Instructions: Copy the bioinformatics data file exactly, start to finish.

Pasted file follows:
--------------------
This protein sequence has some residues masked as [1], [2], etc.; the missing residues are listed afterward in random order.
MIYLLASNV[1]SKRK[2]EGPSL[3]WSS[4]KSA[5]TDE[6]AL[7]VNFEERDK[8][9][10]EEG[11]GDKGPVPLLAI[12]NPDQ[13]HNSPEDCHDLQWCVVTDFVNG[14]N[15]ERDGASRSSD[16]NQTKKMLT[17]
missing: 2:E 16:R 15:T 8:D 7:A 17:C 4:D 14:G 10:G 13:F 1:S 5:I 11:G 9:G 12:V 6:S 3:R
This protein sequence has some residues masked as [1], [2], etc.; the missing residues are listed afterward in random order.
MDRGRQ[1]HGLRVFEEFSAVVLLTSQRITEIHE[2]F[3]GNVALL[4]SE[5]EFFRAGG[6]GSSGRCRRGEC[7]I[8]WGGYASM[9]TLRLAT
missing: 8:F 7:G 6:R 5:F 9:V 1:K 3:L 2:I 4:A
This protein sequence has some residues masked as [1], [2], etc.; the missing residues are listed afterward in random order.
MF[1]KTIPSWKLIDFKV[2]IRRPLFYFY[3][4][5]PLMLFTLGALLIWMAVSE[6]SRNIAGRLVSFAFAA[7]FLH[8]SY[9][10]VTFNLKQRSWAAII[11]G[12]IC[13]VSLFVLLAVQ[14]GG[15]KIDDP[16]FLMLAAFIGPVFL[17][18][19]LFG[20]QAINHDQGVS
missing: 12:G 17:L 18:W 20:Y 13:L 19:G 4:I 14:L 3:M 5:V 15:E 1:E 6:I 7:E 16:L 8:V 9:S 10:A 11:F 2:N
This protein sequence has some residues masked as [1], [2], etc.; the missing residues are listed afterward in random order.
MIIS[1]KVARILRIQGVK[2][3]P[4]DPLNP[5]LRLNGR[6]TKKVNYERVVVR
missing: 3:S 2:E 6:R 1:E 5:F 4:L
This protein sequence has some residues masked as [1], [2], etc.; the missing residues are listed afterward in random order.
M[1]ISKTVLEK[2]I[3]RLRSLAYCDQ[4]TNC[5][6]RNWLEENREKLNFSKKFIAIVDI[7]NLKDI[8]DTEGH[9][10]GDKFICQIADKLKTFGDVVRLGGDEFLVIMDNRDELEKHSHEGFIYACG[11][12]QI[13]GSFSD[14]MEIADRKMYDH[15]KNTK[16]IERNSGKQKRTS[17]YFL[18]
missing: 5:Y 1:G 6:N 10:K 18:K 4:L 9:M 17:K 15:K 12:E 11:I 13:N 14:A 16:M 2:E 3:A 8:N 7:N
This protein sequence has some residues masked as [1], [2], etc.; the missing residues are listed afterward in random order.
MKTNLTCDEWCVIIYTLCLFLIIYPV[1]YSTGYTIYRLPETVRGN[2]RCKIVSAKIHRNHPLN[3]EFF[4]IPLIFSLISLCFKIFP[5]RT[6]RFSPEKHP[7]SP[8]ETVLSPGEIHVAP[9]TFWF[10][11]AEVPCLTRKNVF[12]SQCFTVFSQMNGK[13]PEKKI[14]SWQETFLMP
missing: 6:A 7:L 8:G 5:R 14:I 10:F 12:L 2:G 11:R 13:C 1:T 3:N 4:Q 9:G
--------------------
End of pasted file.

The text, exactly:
This protein sequence has some residues masked as [1], [2], etc.; the missing residues are listed afterward in random order.
MIYLLASNV[1]SKRK[2]EGPSL[3]WSS[4]KSA[5]TDE[6]AL[7]VNFEERDK[8][9][10]EEG[11]GDKGPVPLLAI[12]NPDQ[13]HNSPEDCHDLQWCVVTDFVNG[14]N[15]ERDGASRSSD[16]NQTKKMLT[17]
missing: 2:E 16:R 15:T 8:D 7:A 17:C 4:D 14:G 10:G 13:F 1:S 5:I 11:G 9:G 12:V 6:S 3:R
This protein sequence has some residues masked as [1], [2], etc.; the missing residues are listed afterward in random order.
MDRGRQ[1]HGLRVFEEFSAVVLLTSQRITEIHE[2]F[3]GNVALL[4]SE[5]EFFRAGG[6]GSSGRCRRGEC[7]I[8]WGGYASM[9]TLRLAT
missing: 8:F 7:G 6:R 5:F 9:V 1:K 3:L 2:I 4:A
This protein sequence has some residues masked as [1], [2], etc.; the missing residues are listed afterward in random order.
MF[1]KTIPSWKLIDFKV[2]IRRPLFYFY[3][4][5]PLMLFTLGALLIWMAVSE[6]SRNIAGRLVSFAFAA[7]FLH[8]SY[9][10]VTFNLKQRSWAAII[11]G[12]IC[13]VSLFVLLAVQ[14]GG[15]KIDDP[16]FLMLAAFIGPVFL[17][18][19]LFG[20]QAINHDQGVS
missing: 12:G 17:L 18:W 20:Y 13:L 19:G 4:I 14:L 3:M 5:V 15:E 1:E 6:I 7:E 16:L 8:V 9:S 10:A 11:F 2:N
This protein sequence has some residues masked as [1], [2], etc.; the missing residues are listed afterward in random order.
MIIS[1]KVARILRIQGVK[2][3]P[4]DPLNP[5]LRLNGR[6]TKKVNYERVVVR
missing: 3:S 2:E 6:R 1:E 5:F 4:L
This protein sequence has some residues masked as [1], [2], etc.; the missing residues are listed afterward in random order.
M[1]ISKTVLEK[2]I[3]RLRSLAYCDQ[4]TNC[5][6]RNWLEENREKLNFSKKFIAIVDI[7]NLKDI[8]DTEGH[9][10]GDKFICQIADKLKTFGDVVRLGGDEFLVIMDNRDELEKHSHEGFIYACG[11][12]QI[13]GSFSD[14]MEIADRKMYDH[15]KNTK[16]IERNSGKQKRTS[17]YFL[18]
missing: 5:Y 1:G 6:N 10:K 18:K 4:L 9:M 17:K 15:K 12:E 11:I 13:N 14:A 16:M 2:E 3:A 8:N 7:N
This protein sequence has some residues masked as [1], [2], etc.; the missing residues are listed afterward in random order.
MKTNLTCDEWCVIIYTLCLFLIIYPV[1]YSTGYTIYRLPETVRGN[2]RCKIVSAKIHRNHPLN[3]EFF[4]IPLIFSLISLCFKIFP[5]RT[6]RFSPEKHP[7]SP[8]ETVLSPGEIHVAP[9]TFWF[10][11]AEVPCLTRKNVF[12]SQCFTVFSQMNGK[13]PEKKI[14]SWQETFLMP
missing: 6:A 7:L 8:G 5:R 14:I 10:F 12:L 2:G 11:R 13:C 1:T 3:N 4:Q 9:G